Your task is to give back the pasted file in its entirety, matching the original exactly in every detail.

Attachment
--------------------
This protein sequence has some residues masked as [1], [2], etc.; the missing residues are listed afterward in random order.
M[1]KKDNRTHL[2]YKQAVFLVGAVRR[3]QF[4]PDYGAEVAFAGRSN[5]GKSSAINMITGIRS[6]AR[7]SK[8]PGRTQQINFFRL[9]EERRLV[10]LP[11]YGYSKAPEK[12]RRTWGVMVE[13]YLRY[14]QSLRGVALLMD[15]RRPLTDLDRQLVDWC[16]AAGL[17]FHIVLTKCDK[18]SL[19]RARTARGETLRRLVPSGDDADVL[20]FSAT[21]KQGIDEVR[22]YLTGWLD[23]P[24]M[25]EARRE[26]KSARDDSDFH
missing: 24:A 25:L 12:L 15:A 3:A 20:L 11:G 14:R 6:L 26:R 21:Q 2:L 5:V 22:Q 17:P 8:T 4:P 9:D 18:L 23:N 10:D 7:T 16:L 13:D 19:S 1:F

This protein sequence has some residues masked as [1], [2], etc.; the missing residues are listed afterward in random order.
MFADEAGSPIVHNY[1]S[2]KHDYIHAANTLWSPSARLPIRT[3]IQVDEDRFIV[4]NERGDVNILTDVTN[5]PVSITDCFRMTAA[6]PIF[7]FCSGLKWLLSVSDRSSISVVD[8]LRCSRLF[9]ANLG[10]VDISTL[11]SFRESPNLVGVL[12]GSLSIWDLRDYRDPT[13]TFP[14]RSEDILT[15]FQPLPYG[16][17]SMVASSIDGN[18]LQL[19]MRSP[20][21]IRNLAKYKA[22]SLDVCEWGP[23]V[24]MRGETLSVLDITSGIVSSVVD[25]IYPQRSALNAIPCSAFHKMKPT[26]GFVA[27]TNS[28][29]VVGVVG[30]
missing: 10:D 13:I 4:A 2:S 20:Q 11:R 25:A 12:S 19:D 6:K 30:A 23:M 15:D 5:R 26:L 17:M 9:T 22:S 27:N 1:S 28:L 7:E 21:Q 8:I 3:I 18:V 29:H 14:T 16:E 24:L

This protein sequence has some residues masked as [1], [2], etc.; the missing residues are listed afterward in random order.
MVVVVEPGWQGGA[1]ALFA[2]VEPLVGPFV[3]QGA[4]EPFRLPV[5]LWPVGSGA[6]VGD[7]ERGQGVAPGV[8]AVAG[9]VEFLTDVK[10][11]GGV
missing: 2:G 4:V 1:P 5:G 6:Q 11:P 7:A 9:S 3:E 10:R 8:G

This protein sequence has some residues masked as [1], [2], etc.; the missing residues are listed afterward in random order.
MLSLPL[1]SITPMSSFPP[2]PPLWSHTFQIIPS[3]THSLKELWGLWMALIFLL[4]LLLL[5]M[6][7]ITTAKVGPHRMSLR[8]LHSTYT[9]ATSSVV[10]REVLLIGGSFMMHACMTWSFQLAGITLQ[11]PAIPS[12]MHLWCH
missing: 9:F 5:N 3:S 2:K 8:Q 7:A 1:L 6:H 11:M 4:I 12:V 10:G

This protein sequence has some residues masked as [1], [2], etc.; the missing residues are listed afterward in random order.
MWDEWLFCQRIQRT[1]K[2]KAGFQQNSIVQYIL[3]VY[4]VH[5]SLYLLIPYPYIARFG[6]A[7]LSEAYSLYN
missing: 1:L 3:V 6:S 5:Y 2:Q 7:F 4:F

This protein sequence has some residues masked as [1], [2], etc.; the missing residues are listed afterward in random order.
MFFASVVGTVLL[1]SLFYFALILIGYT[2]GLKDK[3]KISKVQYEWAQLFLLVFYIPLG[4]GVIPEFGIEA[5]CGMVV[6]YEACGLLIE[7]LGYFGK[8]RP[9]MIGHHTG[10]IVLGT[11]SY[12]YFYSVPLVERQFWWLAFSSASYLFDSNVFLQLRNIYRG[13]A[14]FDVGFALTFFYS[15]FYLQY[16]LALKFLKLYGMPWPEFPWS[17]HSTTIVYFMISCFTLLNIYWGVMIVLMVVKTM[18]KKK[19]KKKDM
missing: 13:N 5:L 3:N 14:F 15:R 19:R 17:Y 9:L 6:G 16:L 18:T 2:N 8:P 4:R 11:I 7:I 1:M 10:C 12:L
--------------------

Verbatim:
This protein sequence has some residues masked as [1], [2], etc.; the missing residues are listed afterward in random order.
M[1]KKDNRTHL[2]YKQAVFLVGAVRR[3]QF[4]PDYGAEVAFAGRSN[5]GKSSAINMITGIRS[6]AR[7]SK[8]PGRTQQINFFRL[9]EERRLV[10]LP[11]YGYSKAPEK[12]RRTWGVMVE[13]YLRY[14]QSLRGVALLMD[15]RRPLTDLDRQLVDWC[16]AAGL[17]FHIVLTKCDK[18]SL[19]RARTARGETLRRLVPSGDDADVL[20]FSAT[21]KQGIDEVR[22]YLTGWLD[23]P[24]M[25]EARRE[26]KSARDDSDFH
missing: 24:A 25:L 12:L 15:A 3:A 20:L 11:G 14:R 6:L 26:R 21:Q 2:L 5:V 22:Q 17:P 8:T 4:P 9:D 18:L 23:N 10:D 7:T 16:L 13:D 19:S 1:F

This protein sequence has some residues masked as [1], [2], etc.; the missing residues are listed afterward in random order.
MFADEAGSPIVHNY[1]S[2]KHDYIHAANTLWSPSARLPIRT[3]IQVDEDRFIV[4]NERGDVNILTDVTN[5]PVSITDCFRMTAA[6]PIF[7]FCSGLKWLLSVSDRSSISVVD[8]LRCSRLF[9]ANLG[10]VDISTL[11]SFRESPNLVGVL[12]GSLSIWDLRDYRDPT[13]TFP[14]RSEDILT[15]FQPLPYG[16][17]SMVASSIDGN[18]LQL[19]MRSP[20][21]IRNLAKYKA[22]SLDVCEWGP[23]V[24]MRGETLSVLDITSGIVSSVVD[25]IYPQRSALNAIPCSAFHKMKPT[26]GFVA[27]TNS[28][29]VVGVVG[30]
missing: 10:D 13:I 4:A 2:S 20:Q 11:R 25:A 12:S 19:D 6:K 30:A 23:M 15:D 5:R 26:L 17:M 9:T 22:S 27:N 1:S 28:L 7:E 21:Q 8:I 3:I 18:V 29:H 14:T 16:E 24:L

This protein sequence has some residues masked as [1], [2], etc.; the missing residues are listed afterward in random order.
MVVVVEPGWQGGA[1]ALFA[2]VEPLVGPFV[3]QGA[4]EPFRLPV[5]LWPVGSGA[6]VGD[7]ERGQGVAPGV[8]AVAG[9]VEFLTDVK[10][11]GGV
missing: 2:G 4:V 1:P 5:G 6:Q 11:P 7:A 9:S 3:E 10:R 8:G

This protein sequence has some residues masked as [1], [2], etc.; the missing residues are listed afterward in random order.
MLSLPL[1]SITPMSSFPP[2]PPLWSHTFQIIPS[3]THSLKELWGLWMALIFLL[4]LLLL[5]M[6][7]ITTAKVGPHRMSLR[8]LHSTYT[9]ATSSVV[10]REVLLIGGSFMMHACMTWSFQLAGITLQ[11]PAIPS[12]MHLWCH
missing: 9:F 5:N 3:S 2:K 8:Q 7:A 1:L 6:H 11:M 4:I 12:V 10:G

This protein sequence has some residues masked as [1], [2], etc.; the missing residues are listed afterward in random order.
MWDEWLFCQRIQRT[1]K[2]KAGFQQNSIVQYIL[3]VY[4]VH[5]SLYLLIPYPYIARFG[6]A[7]LSEAYSLYN
missing: 1:L 3:V 6:S 5:Y 2:Q 7:F 4:F

This protein sequence has some residues masked as [1], [2], etc.; the missing residues are listed afterward in random order.
MFFASVVGTVLL[1]SLFYFALILIGYT[2]GLKDK[3]KISKVQYEWAQLFLLVFYIPLG[4]GVIPEFGIEA[5]CGMVV[6]YEACGLLIE[7]LGYFGK[8]RP[9]MIGHHTG[10]IVLGT[11]SY[12]YFYSVPLVERQFWWLAFSSASYLFDSNVFLQLRNIYRG[13]A[14]FDVGFALTFFYS[15]FYLQY[16]LALKFLKLYGMPWPEFPWS[17]HSTTIVYFMISCFTLLNIYWGVMIVLMVVKTM[18]KKK[19]KKKDM
missing: 13:N 5:L 3:N 14:F 15:R 19:R 17:Y 9:L 6:G 16:L 18:T 2:N 8:P 4:R 11:I 7:I 1:M 10:C 12:L